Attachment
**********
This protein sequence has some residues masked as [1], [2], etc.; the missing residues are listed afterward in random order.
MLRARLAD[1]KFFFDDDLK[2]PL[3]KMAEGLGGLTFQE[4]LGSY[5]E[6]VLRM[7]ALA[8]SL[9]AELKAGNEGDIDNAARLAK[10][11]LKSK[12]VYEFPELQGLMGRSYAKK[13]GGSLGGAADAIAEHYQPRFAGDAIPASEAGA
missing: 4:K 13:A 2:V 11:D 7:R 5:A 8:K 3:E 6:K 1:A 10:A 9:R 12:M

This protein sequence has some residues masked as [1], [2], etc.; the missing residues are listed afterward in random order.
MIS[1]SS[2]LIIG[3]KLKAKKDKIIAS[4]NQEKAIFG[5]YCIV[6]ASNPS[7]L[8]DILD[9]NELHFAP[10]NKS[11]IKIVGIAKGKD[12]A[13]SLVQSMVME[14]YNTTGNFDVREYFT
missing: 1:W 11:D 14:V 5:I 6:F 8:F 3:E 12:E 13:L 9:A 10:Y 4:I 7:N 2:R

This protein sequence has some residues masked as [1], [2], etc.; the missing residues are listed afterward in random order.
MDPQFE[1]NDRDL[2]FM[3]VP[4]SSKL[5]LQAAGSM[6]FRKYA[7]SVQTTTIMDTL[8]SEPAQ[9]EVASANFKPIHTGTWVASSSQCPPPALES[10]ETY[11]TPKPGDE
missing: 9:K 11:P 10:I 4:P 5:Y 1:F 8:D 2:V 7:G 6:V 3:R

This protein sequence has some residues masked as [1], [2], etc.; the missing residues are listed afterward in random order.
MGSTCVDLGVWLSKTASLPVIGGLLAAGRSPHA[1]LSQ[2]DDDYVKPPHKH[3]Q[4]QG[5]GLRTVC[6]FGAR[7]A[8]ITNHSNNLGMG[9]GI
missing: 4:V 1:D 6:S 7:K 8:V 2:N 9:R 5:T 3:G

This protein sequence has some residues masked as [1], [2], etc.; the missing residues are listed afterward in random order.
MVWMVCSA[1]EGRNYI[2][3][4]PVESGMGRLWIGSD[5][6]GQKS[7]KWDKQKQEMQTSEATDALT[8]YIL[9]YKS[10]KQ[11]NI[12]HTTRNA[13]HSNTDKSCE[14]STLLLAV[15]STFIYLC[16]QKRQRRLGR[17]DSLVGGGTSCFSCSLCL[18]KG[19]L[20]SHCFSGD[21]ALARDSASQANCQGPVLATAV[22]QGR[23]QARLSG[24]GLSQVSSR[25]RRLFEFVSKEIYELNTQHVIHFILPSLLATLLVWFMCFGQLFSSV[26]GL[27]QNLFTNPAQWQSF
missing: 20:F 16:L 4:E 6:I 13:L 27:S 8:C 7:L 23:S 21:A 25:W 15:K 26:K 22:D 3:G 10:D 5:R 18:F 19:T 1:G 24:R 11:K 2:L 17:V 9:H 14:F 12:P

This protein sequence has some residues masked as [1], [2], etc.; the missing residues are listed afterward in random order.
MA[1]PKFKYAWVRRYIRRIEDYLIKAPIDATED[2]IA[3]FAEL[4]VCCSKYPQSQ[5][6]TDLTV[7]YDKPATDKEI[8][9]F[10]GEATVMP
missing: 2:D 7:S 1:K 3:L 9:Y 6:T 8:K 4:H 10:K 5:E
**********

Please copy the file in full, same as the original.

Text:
This protein sequence has some residues masked as [1], [2], etc.; the missing residues are listed afterward in random order.
MLRARLAD[1]KFFFDDDLK[2]PL[3]KMAEGLGGLTFQE[4]LGSY[5]E[6]VLRM[7]ALA[8]SL[9]AELKAGNEGDIDNAARLAK[10][11]LKSK[12]VYEFPELQGLMGRSYAKK[13]GGSLGGAADAIAEHYQPRFAGDAIPASEAGA
missing: 4:K 13:A 2:V 11:D 7:R 5:A 8:K 3:E 6:K 1:A 10:A 9:R 12:M

This protein sequence has some residues masked as [1], [2], etc.; the missing residues are listed afterward in random order.
MIS[1]SS[2]LIIG[3]KLKAKKDKIIAS[4]NQEKAIFG[5]YCIV[6]ASNPS[7]L[8]DILD[9]NELHFAP[10]NKS[11]IKIVGIAKGKD[12]A[13]SLVQSMVME[14]YNTTGNFDVREYFT
missing: 1:W 11:D 14:V 5:I 6:F 8:F 3:E 12:E 13:L 9:A 10:Y 4:I 7:N 2:R

This protein sequence has some residues masked as [1], [2], etc.; the missing residues are listed afterward in random order.
MDPQFE[1]NDRDL[2]FM[3]VP[4]SSKL[5]LQAAGSM[6]FRKYA[7]SVQTTTIMDTL[8]SEPAQ[9]EVASANFKPIHTGTWVASSSQCPPPALES[10]ETY[11]TPKPGDE
missing: 9:K 11:P 10:I 4:P 5:Y 1:F 8:D 2:V 7:G 6:V 3:R

This protein sequence has some residues masked as [1], [2], etc.; the missing residues are listed afterward in random order.
MGSTCVDLGVWLSKTASLPVIGGLLAAGRSPHA[1]LSQ[2]DDDYVKPPHKH[3]Q[4]QG[5]GLRTVC[6]FGAR[7]A[8]ITNHSNNLGMG[9]GI
missing: 4:V 1:D 6:S 7:K 8:V 2:N 9:R 5:T 3:G

This protein sequence has some residues masked as [1], [2], etc.; the missing residues are listed afterward in random order.
MVWMVCSA[1]EGRNYI[2][3][4]PVESGMGRLWIGSD[5][6]GQKS[7]KWDKQKQEMQTSEATDALT[8]YIL[9]YKS[10]KQ[11]NI[12]HTTRNA[13]HSNTDKSCE[14]STLLLAV[15]STFIYLC[16]QKRQRRLGR[17]DSLVGGGTSCFSCSLCL[18]KG[19]L[20]SHCFSGD[21]ALARDSASQANCQGPVLATAV[22]QGR[23]QARLSG[24]GLSQVSSR[25]RRLFEFVSKEIYELNTQHVIHFILPSLLATLLVWFMCFGQLFSSV[26]GL[27]QNLFTNPAQWQSF
missing: 20:F 16:L 4:E 6:I 13:L 27:S 8:C 7:L 23:S 21:A 25:W 15:K 26:K 22:D 3:G 10:D 5:R 18:F 19:T 1:G 24:R 11:K 2:L 17:V 9:H 14:F 12:P

This protein sequence has some residues masked as [1], [2], etc.; the missing residues are listed afterward in random order.
MA[1]PKFKYAWVRRYIRRIEDYLIKAPIDATED[2]IA[3]FAEL[4]VCCSKYPQSQ[5][6]TDLTV[7]YDKPATDKEI[8][9]F[10]GEATVMP
missing: 2:D 7:S 1:K 3:L 9:Y 6:T 8:K 4:H 10:K 5:E